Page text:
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Apple visionOS Wants To Do For AR What iOS Did For Smartphones

Jul 16, 2023Jul 16, 2023

Building an augmented reality platform isn't easy. Huge companies like Google and Samsung have been working on it for years, while Meta shifted the main focus of its company toward the concept and has been crumbling ever since. But what about Apple?

The Silicon Valley giant recently announced its first AR headset, the Vision Pro, and it hopes the device will revolutionize the way people work, socialize, and entertain themselves. The company has plenty of previous experience in this department, stretching back to the early days of personal computing when the Macintosh was attempting to field a more user-centered PC experience. Since then, the iPod revolutionized the way we listen to music, the iPhone changed the smartphone game, and the iPad remains far more user-friendly than anything on the Android platform. There's no guarantee that Apple will make XR a success, especially considering the new headset's laughably high price point. But if there's a single company that can make the concept successful, it's probably Apple. As with most devices, a strong user interface will be critical to the Vision Pro's success, and Apple has a lot of faith in the new OS it has designed "from the ground up."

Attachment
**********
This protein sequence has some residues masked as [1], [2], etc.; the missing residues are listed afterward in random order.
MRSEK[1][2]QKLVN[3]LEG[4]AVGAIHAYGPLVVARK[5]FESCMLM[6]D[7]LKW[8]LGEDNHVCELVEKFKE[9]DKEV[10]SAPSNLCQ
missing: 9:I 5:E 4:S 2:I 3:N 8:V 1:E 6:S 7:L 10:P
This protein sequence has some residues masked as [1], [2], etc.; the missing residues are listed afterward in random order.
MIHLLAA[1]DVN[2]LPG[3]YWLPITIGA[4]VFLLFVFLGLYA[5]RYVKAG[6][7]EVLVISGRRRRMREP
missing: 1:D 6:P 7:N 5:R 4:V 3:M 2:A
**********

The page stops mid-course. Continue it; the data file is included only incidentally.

The upcoming headset will run visionOS, a powerful new operating system designed to tie everything together and provide users with a comfortable, easy-to-navigate experience. It's the first operating system that has been designed specifically to handle spatial computing, and it boasts a number of capabilities, including dynamic foveated rendering (the Quest 2 has fixed foveation, for reference), as well as the RealityKit 3D engine that brings the many magical real-time effects and capabilities to the headset. While the new OS is certainly looking toward the future of work, interactions, and entertainment — it's also building on foundations Apple has been laying for a long time.

During WWDC 2023, Apple said that visionOS has been built on the foundation set by its previous operating systems, including macOS, iPadOS, and iOS. In addition to giving the operating system a strong base, this should also help users hit the ground running when they're using the Vision Pro. While the device is uncharted territory for Apple, the overlap between operating systems is likely to provide a level of familiarity and flatten out any potential learning curve.

While visionOS will have its own App Store, that store will be packed with compatible apps that are already available on iPadOS and iOS. Apple claims that hundreds of these apps will be ready to download when the product launches early next year. Gaming is also a possibility thanks in part to Apple's partnership with Unity. The engine gets "full access to visionOS features including native gestures," according to Apple, which should allow for a great degree of compatibility. As with everything surrounding the new headset, we still only have limited information about visionOS, its capabilities, and its full range of features. We expect lots more information to come out as we approach the headset's 2024 launch date.